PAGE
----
William March: Renewed effort to ratify Equal Rights Amendment in Florida

Three quarters of the states are required, or 38, and Illinois became the 37th last May. But passage in Florida’s GOP-dominated Legislature isn’t likely.
Published March 7

In what might seem like a return to the ’70s, a Tampa professional women’s group and at least two Tampa legislators are among those renewing a move to ratify the Equal Rights Amendment for women, saying Florida could be the state that finally puts it into the Constitution.

“To be able to advocate for it means a great deal for me personally. I don’t think equality for women should be a partisan issue,” said freshman Rep. Fentrice Driskell, D-Tampa, who wasn’t even born when Congress first approved the amendment in 1972.

Twenty-two state legislatures quickly ratified it, but then opposition from conservatives opposed to the women’s movement virtually halted ratifications. Three quarters of the states are required, or 38, and Illinois became the 37th last May.

Driskell and Sen. Janet Cruz, D-Tampa, are among the Florida legislation’s sponsors.

This week, Tampa’s Athena Society heard a presentation by Illinois Rep. Steve Andersson, a Republican who led the effort to pass it there.

“I believe in equality for women and we don’t have it right now,” he said in an interview.

The Athena Society was formed in 1976 to push for ratification of the ERA, said Athena president Betty Castor.

Andersson offered some advice to them. Opponents, he said, will portray the amendment as a pro-abortion rights measure.

“I’m pro-life, and it has nothing to do with that,” he said. “You have to defuse that issue.”

To get Republican legislators’ support, Andersson said they must be convinced they won’t be harmed politically. “You need to recruit Republican women who will tell them, ‘I’ve got your back.’ ”

Some states have rescinded their ratifications and two deadlines set by Congress for state ratification have passed. But Andersson argued that under Supreme Court case law, the deadlines and rescissions are moot, because they aren’t specifically authorized in the Constitution.

Passage in Florida’s GOP-dominated Legislature isn’t likely. It’s been introduced every year since 2003, often by former Tampa Sen. Arthenia Joyner, and died in committee each time.

“It may be an uphill battle,” said Driskell, “but we have these positions to push for the rights of all people. We can’t abdicate that just because it’s an uphill battle.”

GOP ups efforts in city races

The Hillsborough County Republican Party upped its game in this year’s Tampa elections.

“It’s the first time in years I’ve seen the party put boots on the ground in a city council race,” said April Schiff, political consultant for Lee Lowry, who was perhaps the party’s best hope for a winner in Tuesday’s election. She lost to Bill Carlson.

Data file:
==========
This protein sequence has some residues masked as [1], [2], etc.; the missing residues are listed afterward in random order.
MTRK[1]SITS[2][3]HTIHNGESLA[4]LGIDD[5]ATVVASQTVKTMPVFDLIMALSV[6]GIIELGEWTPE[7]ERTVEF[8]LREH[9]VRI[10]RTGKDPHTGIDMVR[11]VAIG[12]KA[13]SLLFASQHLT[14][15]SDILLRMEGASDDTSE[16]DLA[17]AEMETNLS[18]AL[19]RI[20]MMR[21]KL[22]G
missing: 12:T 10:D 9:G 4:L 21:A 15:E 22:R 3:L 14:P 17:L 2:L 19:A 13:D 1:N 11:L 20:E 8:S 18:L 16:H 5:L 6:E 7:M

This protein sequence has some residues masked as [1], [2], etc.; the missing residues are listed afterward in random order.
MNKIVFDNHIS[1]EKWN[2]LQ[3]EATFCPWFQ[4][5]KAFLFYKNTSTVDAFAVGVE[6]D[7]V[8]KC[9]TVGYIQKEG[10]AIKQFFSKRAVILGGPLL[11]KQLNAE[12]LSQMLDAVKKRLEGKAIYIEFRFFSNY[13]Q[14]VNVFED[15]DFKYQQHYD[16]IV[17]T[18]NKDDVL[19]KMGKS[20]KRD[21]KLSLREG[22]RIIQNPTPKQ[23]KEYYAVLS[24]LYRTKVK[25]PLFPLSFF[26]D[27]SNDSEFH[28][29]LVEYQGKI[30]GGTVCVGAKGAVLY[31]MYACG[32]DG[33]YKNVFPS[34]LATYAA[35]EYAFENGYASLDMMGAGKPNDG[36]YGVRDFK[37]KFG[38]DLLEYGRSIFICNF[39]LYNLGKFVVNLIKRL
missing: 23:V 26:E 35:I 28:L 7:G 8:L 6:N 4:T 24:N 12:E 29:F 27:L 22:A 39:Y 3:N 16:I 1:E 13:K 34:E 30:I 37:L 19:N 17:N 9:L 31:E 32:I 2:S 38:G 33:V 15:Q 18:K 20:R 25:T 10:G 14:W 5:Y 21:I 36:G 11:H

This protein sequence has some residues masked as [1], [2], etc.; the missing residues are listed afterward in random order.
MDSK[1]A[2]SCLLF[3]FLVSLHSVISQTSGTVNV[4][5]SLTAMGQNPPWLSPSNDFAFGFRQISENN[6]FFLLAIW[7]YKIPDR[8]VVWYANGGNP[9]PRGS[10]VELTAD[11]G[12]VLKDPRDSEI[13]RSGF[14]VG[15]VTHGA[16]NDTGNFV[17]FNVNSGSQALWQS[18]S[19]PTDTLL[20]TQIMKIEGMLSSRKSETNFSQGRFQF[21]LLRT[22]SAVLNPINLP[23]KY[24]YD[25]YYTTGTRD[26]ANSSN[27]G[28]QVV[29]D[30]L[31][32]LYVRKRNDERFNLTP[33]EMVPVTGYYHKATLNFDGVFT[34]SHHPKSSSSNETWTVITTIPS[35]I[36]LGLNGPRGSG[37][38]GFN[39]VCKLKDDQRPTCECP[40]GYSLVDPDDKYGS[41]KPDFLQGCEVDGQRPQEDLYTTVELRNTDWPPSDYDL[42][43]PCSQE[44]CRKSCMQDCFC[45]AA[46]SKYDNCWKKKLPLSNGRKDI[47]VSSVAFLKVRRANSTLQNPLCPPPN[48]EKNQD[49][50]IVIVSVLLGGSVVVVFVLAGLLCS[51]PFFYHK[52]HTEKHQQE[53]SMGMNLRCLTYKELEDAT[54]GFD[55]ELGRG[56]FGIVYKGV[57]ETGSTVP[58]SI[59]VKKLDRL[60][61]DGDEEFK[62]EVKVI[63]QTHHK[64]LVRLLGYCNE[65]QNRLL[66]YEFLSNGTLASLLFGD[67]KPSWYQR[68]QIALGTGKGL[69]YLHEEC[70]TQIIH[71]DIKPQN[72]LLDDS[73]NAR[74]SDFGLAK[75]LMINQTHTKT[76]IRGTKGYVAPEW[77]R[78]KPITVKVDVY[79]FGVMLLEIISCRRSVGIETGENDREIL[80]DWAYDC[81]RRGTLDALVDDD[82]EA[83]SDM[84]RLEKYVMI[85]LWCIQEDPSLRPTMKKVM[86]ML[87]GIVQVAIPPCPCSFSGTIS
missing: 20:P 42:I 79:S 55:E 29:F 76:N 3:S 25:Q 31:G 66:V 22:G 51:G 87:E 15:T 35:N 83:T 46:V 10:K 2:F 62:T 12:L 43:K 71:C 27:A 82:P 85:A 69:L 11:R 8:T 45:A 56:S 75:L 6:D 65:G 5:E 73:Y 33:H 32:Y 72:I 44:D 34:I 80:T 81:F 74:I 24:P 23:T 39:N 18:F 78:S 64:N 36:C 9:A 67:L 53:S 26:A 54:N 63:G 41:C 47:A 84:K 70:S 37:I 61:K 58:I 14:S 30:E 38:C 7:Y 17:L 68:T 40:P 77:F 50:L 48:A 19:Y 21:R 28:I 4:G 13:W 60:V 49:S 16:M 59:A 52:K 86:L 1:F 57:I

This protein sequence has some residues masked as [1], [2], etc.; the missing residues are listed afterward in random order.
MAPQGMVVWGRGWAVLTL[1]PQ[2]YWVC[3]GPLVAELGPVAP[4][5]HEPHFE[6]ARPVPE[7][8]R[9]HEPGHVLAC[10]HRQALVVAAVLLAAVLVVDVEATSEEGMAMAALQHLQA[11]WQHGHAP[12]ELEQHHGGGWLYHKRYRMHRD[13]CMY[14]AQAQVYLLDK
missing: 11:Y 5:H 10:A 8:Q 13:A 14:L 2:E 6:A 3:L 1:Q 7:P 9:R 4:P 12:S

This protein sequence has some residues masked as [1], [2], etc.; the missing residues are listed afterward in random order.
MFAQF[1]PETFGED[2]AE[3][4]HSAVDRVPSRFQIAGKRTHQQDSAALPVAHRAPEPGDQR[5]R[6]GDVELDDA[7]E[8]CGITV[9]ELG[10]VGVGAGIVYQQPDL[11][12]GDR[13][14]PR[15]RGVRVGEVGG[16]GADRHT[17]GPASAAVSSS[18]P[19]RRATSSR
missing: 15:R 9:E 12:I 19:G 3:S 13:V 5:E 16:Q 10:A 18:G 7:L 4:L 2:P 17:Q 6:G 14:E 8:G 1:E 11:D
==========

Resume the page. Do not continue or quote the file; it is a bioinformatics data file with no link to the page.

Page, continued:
“They offered that help to all the Republican candidates running,” and walked precincts in Lowry’s District 4 and in District 5, she said.

Unfortunately for the Republicans, it didn’t help — all their candidates lost in the Tuesday election.

City Council races are non-partisan — the candidates aren’t allowed to run representing parties, and parties can’t endorse or contribute to them.

Still, both local parties find ways to back “their” candidates.

This year, the local GOP did “a major strategy effort … to get more heavily involved in the city races,” including social media ads, communications to party members and canvassing, said Chairman Jim Waurishuk.

In emails and social media, it identified GOP candidates and disseminated candidate questionnaires focusing on conservative issues. It has also encouraged party members to volunteer for the campaigns.

“I’m hopeful they’ve decided it’s time to start working on building their bench,” said Schiff.

Facing Tampa’s Democratic electorate, no Republican ran for mayor, although Jane Castor and David Straz changed registration to Democrat for the race. A last-minute attack mailer from an outside group smeared David Straz, a former Republican, for his previous support of Donald Trump, whom he now rejects.

There were four GOP council candidates, including David Loos, who didn’t make the runoff in District 1. Wendy Pepe lost to incumbent Guido Maniscalco in District 6. And in District 4, the only council district with more Republicans than Democrats, Democrat Bill Carlson nonetheless defeated Republicans Lowry and Sal Guagliardo.

Lee, Galvano back toll road expansion

Two legislators representing Hillsborough County, Sen. Tom Lee, R-Thonotosassa, and Senate President Bill Galvano, R-Bradenton, will be pushing an initiative in the Legislature to expand Florida’s toll road system, including extending the Suncoast Parkway to Georgia and building the Heartland Parkway from Polk to Collier counties.

Galvano has appointed political ally Lee chairman of a new Senate Infrastructure Committee to shepherd the legislation.

But how does that square with dealing with Florida’s water pollution crisis, caused in part by development and sprawl?

In comments to reporters Tuesday, Galvano noted his own district was plagued by red tide, and denied former Senate President Joe Negron’s pro-environment stances. He said the transportation corridors he’s pushing could help.

“The corridors … have an environmental component by providing additional access to water and sewer systems, and moving away from septic (which is) at the heart of some of the problems we have,” he said.

Lee couldn’t be reached for comment.

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